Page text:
Finally, an architect who is making a lasting contribution to the fight against COVID-19. Yes, I know, many designers have been working diligently to make buildings safer and to produce pop-up healthcare facilities, and some have put in long hours and hard work volunteering to help those in need. And let’s not forget the heroic efforts some of our colleagues made to produce PPE when it was so desperately needed at the beginning of the pandemic. But here at last is one clear, replicable project that uses the core competencies and skills of the discipline in a way that only an architect could: the inoculation pavilions that Stefano Boeri has designed for rapid deployment in Italy. Yes, there have been other proposals for how to handle the process of testing and vaccine delivery, but none are as thoroughly and clearly designed as this round, translucent apparition.
Boeri came to this task with some advantages. First of all, as a former councilor for culture of the city of Milan and the scion of a distinguished political, manufacturing, and academic family, he had the political connections necessary to bring the project to life. Second, Boeri’s practice has long focused on breaking down the edges of buildings, both conceptually and in reality. A good example is his Bosco Verticale, a now-oft imitated group of high-rise apartment buildings in Milan. The project's balconies are large and deep enough that they can accommodate plant growth so luxurious that the foliage at times obscures the building—a significant contribution to the re-greening of the city. As a politician, a former editor of Domus magazine, and an advocate for a truly sustainable architecture, Boeri has blurred the boundaries of what it means to be an architect.
His new COVID facility, however, marks a return to the basics. It consists of a round pavilion, clad with textile stretched over a timber frame, that is modular and lightweight, so that it can be erected quickly and cheaply, with a minimum of foundations. The materials are all recyclable. Because the surfaces are translucent, the pavilion will have none of the heaviness and institutional feel of other such proposed solutions, such as recladding existing structures with aluminum panels or using shipping containers. The spaces will be luminous and relatively open, while still providing for privacy. Boeri aspires to make the experience as light and hopeful as possible. In reality, these tents may well overflow with way too much furniture, posters, ropes, and all the other accoutrements of public waiting space, but I have hope the lightness, the continual curves, and the warmth will shine through nevertheless.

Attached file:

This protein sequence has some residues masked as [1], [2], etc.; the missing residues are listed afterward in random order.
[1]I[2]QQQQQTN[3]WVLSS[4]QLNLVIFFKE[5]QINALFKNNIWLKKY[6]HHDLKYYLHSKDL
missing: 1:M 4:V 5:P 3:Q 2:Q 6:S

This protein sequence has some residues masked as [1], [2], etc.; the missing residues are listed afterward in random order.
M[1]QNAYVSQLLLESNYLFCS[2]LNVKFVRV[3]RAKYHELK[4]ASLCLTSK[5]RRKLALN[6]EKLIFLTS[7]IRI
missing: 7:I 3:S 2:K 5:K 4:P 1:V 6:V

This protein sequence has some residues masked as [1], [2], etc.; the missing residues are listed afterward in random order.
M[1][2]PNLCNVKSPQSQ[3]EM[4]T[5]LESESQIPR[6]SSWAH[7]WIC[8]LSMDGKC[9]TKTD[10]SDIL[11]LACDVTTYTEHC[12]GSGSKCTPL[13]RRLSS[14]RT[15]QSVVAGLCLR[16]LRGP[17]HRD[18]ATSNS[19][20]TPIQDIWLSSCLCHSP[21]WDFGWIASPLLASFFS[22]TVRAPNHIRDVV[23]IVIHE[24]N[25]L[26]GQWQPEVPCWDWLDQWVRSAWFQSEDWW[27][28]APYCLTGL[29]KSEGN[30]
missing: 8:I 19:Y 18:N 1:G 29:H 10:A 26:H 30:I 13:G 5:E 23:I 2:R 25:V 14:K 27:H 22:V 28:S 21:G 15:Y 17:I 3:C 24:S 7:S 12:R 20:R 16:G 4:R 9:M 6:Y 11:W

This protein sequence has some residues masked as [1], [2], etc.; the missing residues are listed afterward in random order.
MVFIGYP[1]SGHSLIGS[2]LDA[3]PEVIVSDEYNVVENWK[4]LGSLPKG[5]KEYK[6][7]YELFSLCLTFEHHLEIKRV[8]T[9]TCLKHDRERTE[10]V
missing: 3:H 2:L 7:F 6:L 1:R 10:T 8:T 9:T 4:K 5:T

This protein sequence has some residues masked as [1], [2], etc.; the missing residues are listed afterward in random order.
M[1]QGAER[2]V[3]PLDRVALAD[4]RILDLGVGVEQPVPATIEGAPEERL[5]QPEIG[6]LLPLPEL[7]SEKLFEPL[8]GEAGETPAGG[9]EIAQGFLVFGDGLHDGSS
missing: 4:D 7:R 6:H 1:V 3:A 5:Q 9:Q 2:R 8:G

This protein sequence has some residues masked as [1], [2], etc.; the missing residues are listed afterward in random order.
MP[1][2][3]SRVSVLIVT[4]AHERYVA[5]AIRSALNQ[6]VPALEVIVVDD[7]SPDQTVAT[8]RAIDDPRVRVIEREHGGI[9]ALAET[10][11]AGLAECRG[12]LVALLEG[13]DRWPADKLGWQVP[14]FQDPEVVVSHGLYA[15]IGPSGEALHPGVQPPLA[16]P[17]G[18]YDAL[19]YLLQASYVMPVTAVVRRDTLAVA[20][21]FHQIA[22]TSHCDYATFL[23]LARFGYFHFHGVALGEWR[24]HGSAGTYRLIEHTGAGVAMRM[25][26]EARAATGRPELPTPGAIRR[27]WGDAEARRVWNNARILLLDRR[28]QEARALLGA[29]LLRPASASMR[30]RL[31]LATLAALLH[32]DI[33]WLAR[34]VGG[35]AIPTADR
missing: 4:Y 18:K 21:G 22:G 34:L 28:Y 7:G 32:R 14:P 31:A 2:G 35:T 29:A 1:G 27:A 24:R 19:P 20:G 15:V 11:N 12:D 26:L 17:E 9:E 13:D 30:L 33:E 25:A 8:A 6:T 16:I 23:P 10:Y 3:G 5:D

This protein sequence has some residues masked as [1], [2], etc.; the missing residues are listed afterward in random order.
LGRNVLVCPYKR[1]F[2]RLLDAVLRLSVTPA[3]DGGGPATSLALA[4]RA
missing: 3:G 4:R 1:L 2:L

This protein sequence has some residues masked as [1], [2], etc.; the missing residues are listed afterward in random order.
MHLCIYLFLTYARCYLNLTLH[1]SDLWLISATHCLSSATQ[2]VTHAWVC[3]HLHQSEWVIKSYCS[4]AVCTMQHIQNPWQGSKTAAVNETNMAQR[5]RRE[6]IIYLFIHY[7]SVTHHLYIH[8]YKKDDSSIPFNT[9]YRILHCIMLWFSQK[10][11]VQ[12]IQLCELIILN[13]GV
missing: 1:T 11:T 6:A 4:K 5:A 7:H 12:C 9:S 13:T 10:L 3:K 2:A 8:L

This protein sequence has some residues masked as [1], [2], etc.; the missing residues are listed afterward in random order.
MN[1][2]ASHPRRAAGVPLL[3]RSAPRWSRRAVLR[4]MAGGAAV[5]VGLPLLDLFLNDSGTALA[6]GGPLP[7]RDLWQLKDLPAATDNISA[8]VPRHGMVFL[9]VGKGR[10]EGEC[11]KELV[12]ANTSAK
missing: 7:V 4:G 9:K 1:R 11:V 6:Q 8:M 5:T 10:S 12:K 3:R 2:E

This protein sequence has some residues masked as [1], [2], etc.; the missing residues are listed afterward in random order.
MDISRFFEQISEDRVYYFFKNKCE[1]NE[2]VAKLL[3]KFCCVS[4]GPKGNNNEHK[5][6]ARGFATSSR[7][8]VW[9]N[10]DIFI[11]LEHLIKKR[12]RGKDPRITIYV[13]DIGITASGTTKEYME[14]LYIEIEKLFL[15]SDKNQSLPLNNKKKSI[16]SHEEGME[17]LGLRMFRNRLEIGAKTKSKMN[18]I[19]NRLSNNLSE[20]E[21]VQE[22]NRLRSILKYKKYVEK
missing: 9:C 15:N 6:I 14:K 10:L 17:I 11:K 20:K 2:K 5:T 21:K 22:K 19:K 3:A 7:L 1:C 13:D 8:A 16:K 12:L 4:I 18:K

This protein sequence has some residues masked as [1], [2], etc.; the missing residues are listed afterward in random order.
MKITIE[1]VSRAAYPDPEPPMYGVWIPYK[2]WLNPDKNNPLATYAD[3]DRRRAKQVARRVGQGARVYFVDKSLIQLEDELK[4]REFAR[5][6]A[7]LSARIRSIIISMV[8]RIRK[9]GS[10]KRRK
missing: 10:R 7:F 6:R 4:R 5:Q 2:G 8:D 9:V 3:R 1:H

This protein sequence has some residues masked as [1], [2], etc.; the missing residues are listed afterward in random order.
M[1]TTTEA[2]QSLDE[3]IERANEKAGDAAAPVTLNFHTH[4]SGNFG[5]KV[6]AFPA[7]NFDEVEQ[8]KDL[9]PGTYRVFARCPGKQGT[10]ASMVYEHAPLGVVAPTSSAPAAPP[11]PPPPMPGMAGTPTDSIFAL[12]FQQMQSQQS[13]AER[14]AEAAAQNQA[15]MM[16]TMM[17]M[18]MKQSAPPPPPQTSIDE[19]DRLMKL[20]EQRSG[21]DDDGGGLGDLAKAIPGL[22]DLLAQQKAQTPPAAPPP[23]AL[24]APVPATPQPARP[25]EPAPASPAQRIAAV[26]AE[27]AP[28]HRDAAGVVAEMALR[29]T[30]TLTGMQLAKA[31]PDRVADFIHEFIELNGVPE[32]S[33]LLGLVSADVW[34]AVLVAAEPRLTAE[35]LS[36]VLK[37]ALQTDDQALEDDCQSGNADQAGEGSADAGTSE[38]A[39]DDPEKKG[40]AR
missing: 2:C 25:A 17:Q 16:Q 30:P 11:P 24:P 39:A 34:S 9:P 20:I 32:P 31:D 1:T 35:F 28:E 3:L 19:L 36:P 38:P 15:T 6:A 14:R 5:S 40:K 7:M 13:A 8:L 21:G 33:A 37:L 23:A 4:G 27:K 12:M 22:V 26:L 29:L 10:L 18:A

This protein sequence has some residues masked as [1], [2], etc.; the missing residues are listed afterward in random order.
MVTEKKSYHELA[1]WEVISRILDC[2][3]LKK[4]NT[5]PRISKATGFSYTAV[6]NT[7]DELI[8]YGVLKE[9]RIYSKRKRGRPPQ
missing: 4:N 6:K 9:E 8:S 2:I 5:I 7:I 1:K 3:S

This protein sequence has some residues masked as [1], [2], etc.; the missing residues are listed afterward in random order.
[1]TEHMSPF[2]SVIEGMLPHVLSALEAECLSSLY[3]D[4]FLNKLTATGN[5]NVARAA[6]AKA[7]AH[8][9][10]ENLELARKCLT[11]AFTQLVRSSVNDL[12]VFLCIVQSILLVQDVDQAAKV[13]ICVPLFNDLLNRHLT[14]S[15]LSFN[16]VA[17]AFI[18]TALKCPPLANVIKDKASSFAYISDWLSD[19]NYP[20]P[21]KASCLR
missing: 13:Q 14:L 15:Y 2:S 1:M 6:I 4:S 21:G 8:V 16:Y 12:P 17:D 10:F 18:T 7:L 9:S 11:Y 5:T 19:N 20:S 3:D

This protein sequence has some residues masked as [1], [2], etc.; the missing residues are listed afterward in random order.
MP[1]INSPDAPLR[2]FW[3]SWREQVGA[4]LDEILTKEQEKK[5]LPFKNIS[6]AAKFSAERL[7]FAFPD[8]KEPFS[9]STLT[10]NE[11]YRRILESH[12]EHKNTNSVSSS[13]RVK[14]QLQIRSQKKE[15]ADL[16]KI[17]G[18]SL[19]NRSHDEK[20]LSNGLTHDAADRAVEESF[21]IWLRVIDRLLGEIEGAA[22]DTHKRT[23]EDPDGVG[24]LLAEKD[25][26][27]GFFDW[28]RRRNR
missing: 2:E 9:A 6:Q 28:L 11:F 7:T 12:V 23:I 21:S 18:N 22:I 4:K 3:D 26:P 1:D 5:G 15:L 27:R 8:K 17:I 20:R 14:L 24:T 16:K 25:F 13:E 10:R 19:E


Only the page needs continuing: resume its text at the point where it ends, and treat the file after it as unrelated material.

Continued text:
Boeri's made another contribution: the building’s logo, a primrose. He points out that it is the first sign of spring—and thus of hope. It is a flower that does not have direct political connotations (an important consideration in Italy) but, whether consciously or not, the abstraction also brings to mind the blown-up image of the purple-red COVID-19 virus with its trumpeting protuberances. Boeri transformed that frightening image into something that is soft and positive in its connotations—a particularly apt graphic achievement.
All of which raises the question: Why have we not seen more successful efforts like this one by architects and designers? At most levels of government in this country design is an afterthought. Why didn’t Mayor De Blasio or Governor Cuomo turn to Michael Beirut, David Rockwell, AIA, or SHOP to help in the fight against COVID-19 in New York? Design, after all, is about more than producing safe surfaces cheaply. It is about creating spaces, images, and forms that celebrate what is necessary and possible. I’ve spent some time in hospitals recently and had my COVID test in the usual drive-through line of idling cars spewing exhaust in a converted bank porte cochère. It's clear we must do better to help people stay safe while getting tested and inoculated.
I think it would a great thing for AIA, for instance, to organize a national effort, perhaps in collaboration with the AIGA and the Industrial Design Society of America, to create facilities similar to what Boeri has designed for Italy. Perhaps there could be a peer group that could come up with a way to select a specific design. Or the Institute and its allies could work with the design programs that still survive within the GSA and State Department to help choose the best team and solution. What a wonderful thing that would be, at the beginning of a new political era, for the national organizations that champion the value of design to make a concrete contribution to our health, safety, and lives.
Aaron Betsky is a regularly featured columnist whose views and conclusions are not necessarily those of ARCHITECT magazine nor of the American Institute of Architects.